BOLESLAW LEITGEBER, a polymath of tireless enthusiasm, combined a career of international diplomacy with painting, writing, music, lecturing and drawing satirical cartoons. He remained active until the last few weeks of his life. His most recent book, a study of relations between the Church in Rome and the Polish state, took him to the archives in Italy at the age of 90. It was published, in Polish, shortly before he died.
Born in the old German partition of Western Poland, Leitgeber graduated from Poznan University. He became active in the difficult early years of the Polish Republic and joined the diplomatic service in Warsaw. In 1931 he was posted as attache to the Polish Legation in Copenhagen.
But in 1935 a political disagreement forced his resignation from the diplomatic corps. He became a journalist and the following year he moved to Berlin, as correspondent of the influential daily Kurjer Poznanski. His denouncements of Hitler became too frequent for the Nazis and they withdrew his accreditation. His editor sent him instead to London and there he remained until the outbreak of war. With his diplomatic status restored, he was appointed, under the ambassador, Count Edward Raczynski, the First Secretary to the Polish Embassy in London.
As well as representing the Polish Government in Exile in London and Cairo, and campaigning against the destruction of Poland's art treasures, Leitgeber found time during the war to write and paint extensively. In 1941 his oils of Blitz damage in London were exhibited in a one-man show at J. Leger & Son, in Old Bond Street, and travelled to several other British cities.
In the same year he also published, in Polish, a wide-ranging book about the British, London: the face and the mask. When not writing or painting or campaigning, Leitgeber composed music; during the Blitz he scored a film, wrote ballets and librettos and even conducted some of his work.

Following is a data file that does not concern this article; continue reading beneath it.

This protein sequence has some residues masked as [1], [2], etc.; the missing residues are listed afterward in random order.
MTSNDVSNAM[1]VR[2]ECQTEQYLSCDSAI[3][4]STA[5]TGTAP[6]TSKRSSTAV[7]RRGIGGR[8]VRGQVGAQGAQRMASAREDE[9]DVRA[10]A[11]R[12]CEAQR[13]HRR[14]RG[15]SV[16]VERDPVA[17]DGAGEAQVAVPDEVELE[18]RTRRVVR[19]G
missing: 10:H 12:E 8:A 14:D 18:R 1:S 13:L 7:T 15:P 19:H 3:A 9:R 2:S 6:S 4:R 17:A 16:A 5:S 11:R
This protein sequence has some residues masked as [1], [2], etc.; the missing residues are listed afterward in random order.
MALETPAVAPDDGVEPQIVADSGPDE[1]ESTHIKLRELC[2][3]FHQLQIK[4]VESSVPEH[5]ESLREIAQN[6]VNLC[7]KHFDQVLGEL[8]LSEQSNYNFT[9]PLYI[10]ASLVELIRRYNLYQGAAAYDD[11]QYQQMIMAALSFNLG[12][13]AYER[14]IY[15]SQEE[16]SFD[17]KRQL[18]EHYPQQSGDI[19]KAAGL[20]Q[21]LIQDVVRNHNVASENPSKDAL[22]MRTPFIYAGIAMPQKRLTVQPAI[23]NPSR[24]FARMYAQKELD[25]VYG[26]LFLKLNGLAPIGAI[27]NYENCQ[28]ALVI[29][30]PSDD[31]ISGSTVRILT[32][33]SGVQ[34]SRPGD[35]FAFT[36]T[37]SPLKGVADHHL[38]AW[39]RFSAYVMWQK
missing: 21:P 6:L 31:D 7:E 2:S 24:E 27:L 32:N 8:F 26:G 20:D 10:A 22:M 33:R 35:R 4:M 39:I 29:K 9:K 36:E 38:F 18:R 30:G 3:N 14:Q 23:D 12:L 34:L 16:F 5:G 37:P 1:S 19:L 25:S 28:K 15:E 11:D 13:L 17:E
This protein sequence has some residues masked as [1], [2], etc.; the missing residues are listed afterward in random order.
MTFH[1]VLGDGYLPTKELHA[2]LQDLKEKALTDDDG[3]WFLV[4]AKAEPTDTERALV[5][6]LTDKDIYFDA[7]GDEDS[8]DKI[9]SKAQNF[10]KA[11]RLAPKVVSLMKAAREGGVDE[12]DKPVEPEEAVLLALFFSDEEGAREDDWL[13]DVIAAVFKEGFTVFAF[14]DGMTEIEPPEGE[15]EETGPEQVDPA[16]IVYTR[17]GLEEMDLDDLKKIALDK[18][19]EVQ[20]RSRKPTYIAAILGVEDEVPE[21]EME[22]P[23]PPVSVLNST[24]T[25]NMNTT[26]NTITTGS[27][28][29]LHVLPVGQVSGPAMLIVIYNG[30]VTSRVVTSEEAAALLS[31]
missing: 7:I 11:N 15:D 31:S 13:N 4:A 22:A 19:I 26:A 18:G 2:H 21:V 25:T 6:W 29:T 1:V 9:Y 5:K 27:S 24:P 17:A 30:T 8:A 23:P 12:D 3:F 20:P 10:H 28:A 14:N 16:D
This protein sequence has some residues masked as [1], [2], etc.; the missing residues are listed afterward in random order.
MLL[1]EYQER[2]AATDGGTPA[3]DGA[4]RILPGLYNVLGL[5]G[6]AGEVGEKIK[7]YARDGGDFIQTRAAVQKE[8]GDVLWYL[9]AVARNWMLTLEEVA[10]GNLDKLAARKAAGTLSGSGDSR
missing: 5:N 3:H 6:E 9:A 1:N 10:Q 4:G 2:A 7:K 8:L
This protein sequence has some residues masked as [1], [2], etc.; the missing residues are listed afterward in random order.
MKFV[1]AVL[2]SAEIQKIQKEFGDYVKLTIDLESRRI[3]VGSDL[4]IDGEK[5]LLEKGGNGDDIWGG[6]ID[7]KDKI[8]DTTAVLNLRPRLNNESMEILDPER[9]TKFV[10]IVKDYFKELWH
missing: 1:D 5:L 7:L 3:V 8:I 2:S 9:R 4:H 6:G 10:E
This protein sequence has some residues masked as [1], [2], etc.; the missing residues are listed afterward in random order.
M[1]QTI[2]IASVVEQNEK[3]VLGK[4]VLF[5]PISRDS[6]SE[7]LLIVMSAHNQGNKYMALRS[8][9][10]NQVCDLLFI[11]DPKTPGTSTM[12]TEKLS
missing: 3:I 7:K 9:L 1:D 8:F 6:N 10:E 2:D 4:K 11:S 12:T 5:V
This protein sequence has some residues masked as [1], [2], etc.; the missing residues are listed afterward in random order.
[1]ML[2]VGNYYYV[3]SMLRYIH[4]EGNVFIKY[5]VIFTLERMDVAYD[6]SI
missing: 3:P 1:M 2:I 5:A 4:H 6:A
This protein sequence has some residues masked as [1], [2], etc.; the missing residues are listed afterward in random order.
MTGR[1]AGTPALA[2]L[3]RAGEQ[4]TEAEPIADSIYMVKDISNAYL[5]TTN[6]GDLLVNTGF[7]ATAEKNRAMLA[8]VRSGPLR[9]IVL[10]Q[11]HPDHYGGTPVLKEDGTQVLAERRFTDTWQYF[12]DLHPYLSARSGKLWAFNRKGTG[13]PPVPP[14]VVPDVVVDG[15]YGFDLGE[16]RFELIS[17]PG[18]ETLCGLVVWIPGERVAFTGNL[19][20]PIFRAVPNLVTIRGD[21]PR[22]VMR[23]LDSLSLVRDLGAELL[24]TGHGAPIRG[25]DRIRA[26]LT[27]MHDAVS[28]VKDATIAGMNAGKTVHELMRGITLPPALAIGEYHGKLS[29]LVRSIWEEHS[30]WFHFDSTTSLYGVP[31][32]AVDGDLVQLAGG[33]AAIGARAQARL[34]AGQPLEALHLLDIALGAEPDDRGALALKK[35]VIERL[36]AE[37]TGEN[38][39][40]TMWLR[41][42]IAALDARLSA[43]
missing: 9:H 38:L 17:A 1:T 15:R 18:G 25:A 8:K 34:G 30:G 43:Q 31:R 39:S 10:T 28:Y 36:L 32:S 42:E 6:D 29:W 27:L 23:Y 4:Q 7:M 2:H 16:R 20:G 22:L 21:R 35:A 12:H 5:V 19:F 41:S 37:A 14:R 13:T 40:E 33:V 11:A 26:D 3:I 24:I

After the war Leitgeber moved to New York to join the United Nations. As a high-ranking UN representative, he did much to establish the fledgling organisation in India and West Africa. He retired in 1960, but not before accepting a commission from Unesco to paint the antiquities that were to be flooded by the building of the Aswan dam.
In retirement, he continued to live a life driven by his own restless curiosity. He travelled - and sometimes settled - in the Far East, the Middle East, Africa and Western Europe. For a time he spent some time in Adyar, near Madras, the world centre of theosophy, and became deeply involved in Eastern mystical thought. He lectured on the subject in Madras and in his late seventies published two books concerned with bringing together the tenets of East and West.
In Geneva, now well into his eighties, he collaborated with the accomplished architect Jan Stryjenski to build a studio house based on his own principles for living. Set in the steep vineyards above Lake Geneva, it became a favourite port-of-call for his wide circle of friends and a place where they could be guaranteed lively debate or a showing of his latest paintings. Refusing to give galleries a cut, he organised frequent exhibitions in his own home.
His last years were spent with his wife in St Mawes, Cornwall, where he continued a daily regimen of painting, writing and gardening. He took a keen interest in Poland's re-emergence from the Eastern bloc, and remained in close contact with his nephew, Krzysztof Skubiszewski, Poland's present Minister of Foreign Affairs.
Leitgeber combined the qualities of so many Central European exiles. He remained always committed to new ideas, never afraid to travel to some far corner of the world. His conversation, up until the last months of his life, remained an exotic blend of anecdote and reference, delivered in sharp, flawless sentences - in any one of four or five languages - and accompanied by the playful wag of a finger, or a high chuckle awash with Polish irony.
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